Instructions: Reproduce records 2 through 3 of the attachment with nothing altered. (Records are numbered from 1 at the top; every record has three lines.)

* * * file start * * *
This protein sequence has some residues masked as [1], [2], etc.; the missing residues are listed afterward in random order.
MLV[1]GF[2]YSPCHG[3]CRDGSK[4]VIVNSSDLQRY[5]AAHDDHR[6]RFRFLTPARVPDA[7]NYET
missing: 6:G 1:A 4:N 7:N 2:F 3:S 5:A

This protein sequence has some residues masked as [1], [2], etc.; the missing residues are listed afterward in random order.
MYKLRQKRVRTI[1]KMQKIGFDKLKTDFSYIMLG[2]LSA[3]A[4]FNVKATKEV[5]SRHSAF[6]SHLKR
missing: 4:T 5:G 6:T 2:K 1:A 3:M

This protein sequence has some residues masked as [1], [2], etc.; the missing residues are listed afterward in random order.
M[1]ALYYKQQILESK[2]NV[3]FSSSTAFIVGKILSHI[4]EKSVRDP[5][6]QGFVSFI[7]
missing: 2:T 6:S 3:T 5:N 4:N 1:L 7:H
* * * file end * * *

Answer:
This protein sequence has some residues masked as [1], [2], etc.; the missing residues are listed afterward in random order.
MYKLRQKRVRTI[1]KMQKIGFDKLKTDFSYIMLG[2]LSA[3]A[4]FNVKATKEV[5]SRHSAF[6]SHLKR
missing: 4:T 5:G 6:T 2:K 1:A 3:M

This protein sequence has some residues masked as [1], [2], etc.; the missing residues are listed afterward in random order.
M[1]ALYYKQQILESK[2]NV[3]FSSSTAFIVGKILSHI[4]EKSVRDP[5][6]QGFVSFI[7]
missing: 2:T 6:S 3:T 5:N 4:N 1:L 7:H